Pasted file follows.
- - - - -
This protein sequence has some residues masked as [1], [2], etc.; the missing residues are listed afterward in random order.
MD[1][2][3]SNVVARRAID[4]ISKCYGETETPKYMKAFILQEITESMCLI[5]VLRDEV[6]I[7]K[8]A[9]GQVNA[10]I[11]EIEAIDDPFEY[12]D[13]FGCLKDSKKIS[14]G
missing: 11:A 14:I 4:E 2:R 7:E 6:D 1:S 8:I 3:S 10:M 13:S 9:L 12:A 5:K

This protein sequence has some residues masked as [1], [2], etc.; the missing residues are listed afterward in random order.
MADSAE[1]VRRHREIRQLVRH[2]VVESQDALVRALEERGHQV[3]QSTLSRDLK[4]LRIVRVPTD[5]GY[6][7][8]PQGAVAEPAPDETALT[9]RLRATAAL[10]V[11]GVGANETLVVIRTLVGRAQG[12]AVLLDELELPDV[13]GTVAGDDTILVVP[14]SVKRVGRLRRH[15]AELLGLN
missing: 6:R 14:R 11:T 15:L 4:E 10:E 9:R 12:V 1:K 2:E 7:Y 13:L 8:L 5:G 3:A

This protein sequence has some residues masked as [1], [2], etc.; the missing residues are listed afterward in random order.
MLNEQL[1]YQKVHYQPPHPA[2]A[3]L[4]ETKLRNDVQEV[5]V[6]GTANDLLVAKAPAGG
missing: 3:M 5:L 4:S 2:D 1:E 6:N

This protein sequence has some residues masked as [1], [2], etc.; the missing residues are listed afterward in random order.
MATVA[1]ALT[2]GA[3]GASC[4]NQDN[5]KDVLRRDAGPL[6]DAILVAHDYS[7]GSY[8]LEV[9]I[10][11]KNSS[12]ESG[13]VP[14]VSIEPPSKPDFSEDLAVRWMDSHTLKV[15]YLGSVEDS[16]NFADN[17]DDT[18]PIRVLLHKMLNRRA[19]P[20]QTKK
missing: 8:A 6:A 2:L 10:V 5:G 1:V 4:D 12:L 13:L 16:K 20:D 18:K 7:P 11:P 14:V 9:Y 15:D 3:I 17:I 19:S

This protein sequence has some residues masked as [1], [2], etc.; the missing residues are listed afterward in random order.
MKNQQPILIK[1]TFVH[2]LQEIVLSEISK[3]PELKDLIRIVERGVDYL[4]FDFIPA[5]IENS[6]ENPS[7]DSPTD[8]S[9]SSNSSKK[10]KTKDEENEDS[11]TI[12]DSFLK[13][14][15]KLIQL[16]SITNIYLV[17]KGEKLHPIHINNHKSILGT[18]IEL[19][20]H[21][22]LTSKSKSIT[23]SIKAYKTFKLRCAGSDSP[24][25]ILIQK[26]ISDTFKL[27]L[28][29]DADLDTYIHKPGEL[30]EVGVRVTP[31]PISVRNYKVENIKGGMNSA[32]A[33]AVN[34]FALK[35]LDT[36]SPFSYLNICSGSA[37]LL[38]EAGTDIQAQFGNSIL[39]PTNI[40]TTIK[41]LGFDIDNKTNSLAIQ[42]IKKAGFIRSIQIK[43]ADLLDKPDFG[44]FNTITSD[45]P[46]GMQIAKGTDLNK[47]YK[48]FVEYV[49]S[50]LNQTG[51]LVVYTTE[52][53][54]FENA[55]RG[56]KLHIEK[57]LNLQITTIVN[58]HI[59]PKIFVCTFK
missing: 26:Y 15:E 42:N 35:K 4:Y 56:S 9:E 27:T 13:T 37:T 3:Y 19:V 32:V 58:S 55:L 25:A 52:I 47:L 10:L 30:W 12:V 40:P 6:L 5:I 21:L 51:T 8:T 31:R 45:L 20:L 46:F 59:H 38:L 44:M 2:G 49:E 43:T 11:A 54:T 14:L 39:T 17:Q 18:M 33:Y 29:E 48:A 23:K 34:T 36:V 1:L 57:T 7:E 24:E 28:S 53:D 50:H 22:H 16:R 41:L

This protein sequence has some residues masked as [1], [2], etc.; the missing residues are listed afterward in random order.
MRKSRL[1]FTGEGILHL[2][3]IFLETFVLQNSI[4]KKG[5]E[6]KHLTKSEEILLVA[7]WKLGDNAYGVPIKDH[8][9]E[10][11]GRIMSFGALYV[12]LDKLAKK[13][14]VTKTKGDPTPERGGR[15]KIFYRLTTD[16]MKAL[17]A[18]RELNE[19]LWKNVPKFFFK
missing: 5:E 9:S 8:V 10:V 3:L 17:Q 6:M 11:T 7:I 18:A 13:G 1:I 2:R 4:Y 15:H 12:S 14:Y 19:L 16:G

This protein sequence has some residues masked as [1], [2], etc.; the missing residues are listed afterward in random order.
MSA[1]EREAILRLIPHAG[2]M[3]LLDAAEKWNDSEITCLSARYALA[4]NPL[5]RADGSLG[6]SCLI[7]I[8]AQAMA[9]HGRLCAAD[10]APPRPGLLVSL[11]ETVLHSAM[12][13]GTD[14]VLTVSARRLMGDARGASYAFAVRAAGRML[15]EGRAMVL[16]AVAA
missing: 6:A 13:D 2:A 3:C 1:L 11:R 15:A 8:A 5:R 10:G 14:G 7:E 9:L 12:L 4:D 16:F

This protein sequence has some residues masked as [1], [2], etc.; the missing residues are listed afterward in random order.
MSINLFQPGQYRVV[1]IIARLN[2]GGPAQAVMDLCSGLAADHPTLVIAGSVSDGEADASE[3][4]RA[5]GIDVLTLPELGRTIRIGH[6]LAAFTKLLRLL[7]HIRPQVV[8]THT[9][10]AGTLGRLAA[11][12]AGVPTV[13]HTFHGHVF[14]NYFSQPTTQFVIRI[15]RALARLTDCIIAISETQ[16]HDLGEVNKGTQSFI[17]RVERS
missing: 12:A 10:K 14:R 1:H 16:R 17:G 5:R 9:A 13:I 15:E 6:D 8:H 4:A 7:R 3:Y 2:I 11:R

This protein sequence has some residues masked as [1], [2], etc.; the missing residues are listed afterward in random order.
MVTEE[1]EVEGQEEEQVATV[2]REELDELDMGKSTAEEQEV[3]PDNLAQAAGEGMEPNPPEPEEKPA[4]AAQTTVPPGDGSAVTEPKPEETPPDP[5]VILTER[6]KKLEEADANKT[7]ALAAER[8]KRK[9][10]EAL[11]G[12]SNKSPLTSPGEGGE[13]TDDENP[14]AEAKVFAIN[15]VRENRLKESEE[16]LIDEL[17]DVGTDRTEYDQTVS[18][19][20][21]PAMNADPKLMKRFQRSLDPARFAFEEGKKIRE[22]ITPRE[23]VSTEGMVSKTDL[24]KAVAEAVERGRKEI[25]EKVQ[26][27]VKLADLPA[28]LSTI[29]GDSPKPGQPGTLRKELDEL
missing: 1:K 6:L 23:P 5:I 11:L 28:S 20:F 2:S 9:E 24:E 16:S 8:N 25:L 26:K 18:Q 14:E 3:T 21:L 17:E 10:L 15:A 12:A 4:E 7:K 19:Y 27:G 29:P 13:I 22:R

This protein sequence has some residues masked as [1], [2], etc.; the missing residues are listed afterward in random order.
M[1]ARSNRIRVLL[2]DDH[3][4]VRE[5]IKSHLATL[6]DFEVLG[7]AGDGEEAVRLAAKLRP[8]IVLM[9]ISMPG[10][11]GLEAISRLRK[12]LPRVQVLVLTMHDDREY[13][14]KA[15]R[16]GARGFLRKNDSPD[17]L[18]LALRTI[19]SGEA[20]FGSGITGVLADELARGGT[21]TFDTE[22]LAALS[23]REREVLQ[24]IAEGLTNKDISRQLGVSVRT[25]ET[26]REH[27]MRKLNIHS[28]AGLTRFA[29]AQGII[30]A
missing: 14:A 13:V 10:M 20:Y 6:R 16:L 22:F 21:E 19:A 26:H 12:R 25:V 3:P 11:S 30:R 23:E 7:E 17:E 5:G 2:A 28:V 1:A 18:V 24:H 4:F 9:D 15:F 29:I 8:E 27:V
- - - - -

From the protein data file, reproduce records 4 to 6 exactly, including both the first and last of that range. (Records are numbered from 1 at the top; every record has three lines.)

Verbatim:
This protein sequence has some residues masked as [1], [2], etc.; the missing residues are listed afterward in random order.
MATVA[1]ALT[2]GA[3]GASC[4]NQDN[5]KDVLRRDAGPL[6]DAILVAHDYS[7]GSY[8]LEV[9]I[10][11]KNSS[12]ESG[13]VP[14]VSIEPPSKPDFSEDLAVRWMDSHTLKV[15]YLGSVEDS[16]NFADN[17]DDT[18]PIRVLLHKMLNRRA[19]P[20]QTKK
missing: 8:A 6:A 2:L 10:V 5:G 1:V 4:D 12:L 13:L 16:K 20:D 18:K 7:P 11:P 14:V 9:Y 15:D 3:I 17:I 19:S

This protein sequence has some residues masked as [1], [2], etc.; the missing residues are listed afterward in random order.
MKNQQPILIK[1]TFVH[2]LQEIVLSEISK[3]PELKDLIRIVERGVDYL[4]FDFIPA[5]IENS[6]ENPS[7]DSPTD[8]S[9]SSNSSKK[10]KTKDEENEDS[11]TI[12]DSFLK[13][14][15]KLIQL[16]SITNIYLV[17]KGEKLHPIHINNHKSILGT[18]IEL[19][20]H[21][22]LTSKSKSIT[23]SIKAYKTFKLRCAGSDSP[24][25]ILIQK[26]ISDTFKL[27]L[28][29]DADLDTYIHKPGEL[30]EVGVRVTP[31]PISVRNYKVENIKGGMNSA[32]A[33]AVN[34]FALK[35]LDT[36]SPFSYLNICSGSA[37]LL[38]EAGTDIQAQFGNSIL[39]PTNI[40]TTIK[41]LGFDIDNKTNSLAIQ[42]IKKAGFIRSIQIK[43]ADLLDKPDFG[44]FNTITSD[45]P[46]GMQIAKGTDLNK[47]YK[48]FVEYV[49]S[50]LNQTG[51]LVVYTTE[52][53][54]FENA[55]RG[56]KLHIEK[57]LNLQITTIVN[58]HI[59]PKIFVCTFK
missing: 26:Y 15:E 42:N 35:K 4:Y 56:S 9:E 27:T 13:T 37:T 3:Y 19:V 32:V 58:S 55:L 25:A 52:I 47:L 10:L 30:W 12:V 40:P 6:L 5:I 21:L 51:T 8:T 31:R 45:L 20:L 46:F 59:H 38:L 44:M 2:G 49:E 43:T 11:A 54:T 14:L 39:T 17:Q 18:M 33:Y 29:E 48:A 23:K 34:T 36:V 1:L 57:T 7:E 24:E 28:S 53:D 50:H 22:H 16:R 41:L

This protein sequence has some residues masked as [1], [2], etc.; the missing residues are listed afterward in random order.
MRKSRL[1]FTGEGILHL[2][3]IFLETFVLQNSI[4]KKG[5]E[6]KHLTKSEEILLVA[7]WKLGDNAYGVPIKDH[8][9]E[10][11]GRIMSFGALYV[12]LDKLAKK[13][14]VTKTKGDPTPERGGR[15]KIFYRLTTD[16]MKAL[17]A[18]RELNE[19]LWKNVPKFFFK
missing: 5:E 9:S 8:V 10:V 3:L 17:Q 6:M 11:T 7:I 18:A 13:G 1:I 2:R 4:Y 15:H 12:S 14:Y 19:L 16:G